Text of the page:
From the time of the first visualizations of atomic-level protein structures scientists have worked towards the goal of using a detailed three-dimensional understanding of molecular structure for drug discovery. Now, the intersection of pharmacology with structural biology guides the rational design of therapeutics. This is done in small-molecule drug discovery where, for example, enzyme inhibitors can be optimized using structural biology techniques as a guide. Structural biology can also guide the discovery of new therapeutic mechanisms, for example designing targeted antibodies to alter cytokine signal transduction. The Department of Pharmacology at Yale is at the forefront of using structural biology to discover new mechanisms and targets for drug discovery. There are ongoing collaborative efforts within the department between scientists interested in Drug Discovery, Signal transduction and Neuroscience.
A prominent example that used the structural biology techniques X-ray crystallography, electron microscopy and small-angle X-ray scattering, is the discovery of a membrane-proximal region of receptor tyrosine kinases that can be targeted with antibody-based therapeutics. Our interdisciplinary graduate program provides a unique and compelling environment for graduate students to become exposed to the tools of structural biology and their utilization in the drug discovery process.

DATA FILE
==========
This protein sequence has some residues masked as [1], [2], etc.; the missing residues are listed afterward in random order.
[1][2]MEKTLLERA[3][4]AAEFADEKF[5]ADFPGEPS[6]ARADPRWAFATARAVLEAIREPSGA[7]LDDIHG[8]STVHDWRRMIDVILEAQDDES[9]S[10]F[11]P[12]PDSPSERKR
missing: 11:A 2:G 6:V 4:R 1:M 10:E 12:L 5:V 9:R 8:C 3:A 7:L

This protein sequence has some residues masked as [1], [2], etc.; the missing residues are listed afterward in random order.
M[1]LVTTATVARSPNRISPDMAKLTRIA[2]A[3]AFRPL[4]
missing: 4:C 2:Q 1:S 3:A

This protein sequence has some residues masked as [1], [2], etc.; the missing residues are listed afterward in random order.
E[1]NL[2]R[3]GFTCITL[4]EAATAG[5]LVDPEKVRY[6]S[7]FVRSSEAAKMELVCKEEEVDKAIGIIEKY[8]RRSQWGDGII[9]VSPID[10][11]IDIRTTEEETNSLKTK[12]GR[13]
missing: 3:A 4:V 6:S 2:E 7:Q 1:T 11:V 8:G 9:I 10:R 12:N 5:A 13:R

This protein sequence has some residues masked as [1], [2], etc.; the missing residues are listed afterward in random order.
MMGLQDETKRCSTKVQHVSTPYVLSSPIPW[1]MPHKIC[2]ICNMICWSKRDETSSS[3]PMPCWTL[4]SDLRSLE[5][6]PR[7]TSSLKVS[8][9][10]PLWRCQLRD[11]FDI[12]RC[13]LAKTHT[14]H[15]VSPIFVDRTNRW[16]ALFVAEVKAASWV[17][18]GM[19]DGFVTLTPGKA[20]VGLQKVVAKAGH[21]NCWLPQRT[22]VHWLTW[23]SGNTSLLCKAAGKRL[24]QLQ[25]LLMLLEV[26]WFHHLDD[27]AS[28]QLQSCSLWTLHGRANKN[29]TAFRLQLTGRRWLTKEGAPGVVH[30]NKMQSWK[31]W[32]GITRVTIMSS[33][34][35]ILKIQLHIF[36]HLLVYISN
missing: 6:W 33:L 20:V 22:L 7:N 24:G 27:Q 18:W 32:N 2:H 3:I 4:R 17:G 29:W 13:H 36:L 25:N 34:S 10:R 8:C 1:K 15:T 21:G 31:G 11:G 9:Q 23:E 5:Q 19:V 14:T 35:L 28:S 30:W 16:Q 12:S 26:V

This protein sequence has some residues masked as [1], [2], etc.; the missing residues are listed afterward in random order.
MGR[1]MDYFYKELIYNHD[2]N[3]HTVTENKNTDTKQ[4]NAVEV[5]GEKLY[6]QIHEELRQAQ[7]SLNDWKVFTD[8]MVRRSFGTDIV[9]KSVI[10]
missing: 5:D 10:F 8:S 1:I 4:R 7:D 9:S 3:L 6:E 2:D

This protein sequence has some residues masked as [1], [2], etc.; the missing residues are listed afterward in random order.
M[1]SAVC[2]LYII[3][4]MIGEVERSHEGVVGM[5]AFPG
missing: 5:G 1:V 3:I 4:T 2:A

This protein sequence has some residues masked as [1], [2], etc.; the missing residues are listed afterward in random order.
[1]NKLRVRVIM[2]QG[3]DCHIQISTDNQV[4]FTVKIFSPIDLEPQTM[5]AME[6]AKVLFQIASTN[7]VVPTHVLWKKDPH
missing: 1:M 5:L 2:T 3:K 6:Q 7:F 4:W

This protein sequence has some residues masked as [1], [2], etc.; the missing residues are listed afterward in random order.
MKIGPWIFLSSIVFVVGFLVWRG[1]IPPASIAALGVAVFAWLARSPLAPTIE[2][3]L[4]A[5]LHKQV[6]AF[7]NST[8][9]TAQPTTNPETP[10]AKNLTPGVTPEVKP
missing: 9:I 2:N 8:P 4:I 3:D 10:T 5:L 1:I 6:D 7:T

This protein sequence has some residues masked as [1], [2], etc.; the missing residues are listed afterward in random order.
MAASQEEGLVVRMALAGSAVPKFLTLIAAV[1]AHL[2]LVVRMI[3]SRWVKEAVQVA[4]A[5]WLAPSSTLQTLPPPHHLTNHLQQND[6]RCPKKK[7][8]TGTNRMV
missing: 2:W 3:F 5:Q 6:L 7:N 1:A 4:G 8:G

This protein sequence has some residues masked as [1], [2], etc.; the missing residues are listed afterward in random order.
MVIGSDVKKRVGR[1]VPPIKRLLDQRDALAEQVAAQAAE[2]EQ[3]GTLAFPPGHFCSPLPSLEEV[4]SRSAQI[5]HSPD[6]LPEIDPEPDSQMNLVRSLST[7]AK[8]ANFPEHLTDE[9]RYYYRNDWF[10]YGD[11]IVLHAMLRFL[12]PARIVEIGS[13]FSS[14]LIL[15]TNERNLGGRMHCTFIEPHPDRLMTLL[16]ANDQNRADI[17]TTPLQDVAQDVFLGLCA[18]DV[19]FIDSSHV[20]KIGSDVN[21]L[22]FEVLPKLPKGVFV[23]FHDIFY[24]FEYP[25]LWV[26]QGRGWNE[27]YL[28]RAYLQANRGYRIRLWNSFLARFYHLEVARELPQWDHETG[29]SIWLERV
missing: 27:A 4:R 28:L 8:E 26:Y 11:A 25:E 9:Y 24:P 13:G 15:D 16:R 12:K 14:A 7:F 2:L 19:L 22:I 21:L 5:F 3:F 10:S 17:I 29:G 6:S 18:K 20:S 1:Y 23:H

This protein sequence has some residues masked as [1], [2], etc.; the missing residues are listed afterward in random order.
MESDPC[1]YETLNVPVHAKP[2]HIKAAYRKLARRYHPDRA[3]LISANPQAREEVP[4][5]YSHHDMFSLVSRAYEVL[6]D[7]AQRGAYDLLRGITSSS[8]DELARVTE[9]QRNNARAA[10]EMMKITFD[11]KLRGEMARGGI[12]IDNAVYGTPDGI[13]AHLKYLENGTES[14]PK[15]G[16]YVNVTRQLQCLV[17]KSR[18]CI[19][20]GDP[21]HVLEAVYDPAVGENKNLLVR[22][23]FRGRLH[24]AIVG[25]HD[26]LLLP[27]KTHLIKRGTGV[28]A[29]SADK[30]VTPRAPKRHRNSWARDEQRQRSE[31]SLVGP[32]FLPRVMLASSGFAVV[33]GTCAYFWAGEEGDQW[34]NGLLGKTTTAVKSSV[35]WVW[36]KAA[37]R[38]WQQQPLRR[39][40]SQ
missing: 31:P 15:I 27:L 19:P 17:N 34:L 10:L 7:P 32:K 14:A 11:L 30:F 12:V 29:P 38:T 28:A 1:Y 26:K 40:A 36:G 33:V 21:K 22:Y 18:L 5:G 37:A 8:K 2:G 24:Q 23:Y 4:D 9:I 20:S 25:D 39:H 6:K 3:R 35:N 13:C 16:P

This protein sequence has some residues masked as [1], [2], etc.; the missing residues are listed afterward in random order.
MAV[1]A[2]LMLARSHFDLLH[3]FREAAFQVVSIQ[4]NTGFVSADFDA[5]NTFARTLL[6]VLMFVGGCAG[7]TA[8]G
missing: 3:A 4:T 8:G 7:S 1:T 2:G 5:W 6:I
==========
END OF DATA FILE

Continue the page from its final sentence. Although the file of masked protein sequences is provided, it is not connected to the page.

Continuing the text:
Structural Pharmacology Image Gallery
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- Inhibitor of parasitic TS-DHFR enzyme discovered by virtual library screening. Image from the Anderson lab.
- Crystal structure of the cruzain•inhibitor complex (PDB ID 3IUT) elucidates the binding mode of the inhibitor in the cruzain substrate-binding site. Cruzain residues are colored pale cyan and the inhibitor is colored grey. The unbiased mFo-DFc electron density for the inhibitor is shown in violet, contoured at the 3σ level. This orally bioavailable inhibitor is effective for the treatment of Chagas disease in a mouse model of this life-threatening parasitic disease. Image from the Ellman lab.
- A model of murine CXCR2 bound to MIP-2. Image from the Lolis Lab.
- The electron density of quisqualate bound to the ligand binding domain of an AMPA receptor point mutant (GluA2 T686A). Image from the Howe Lab.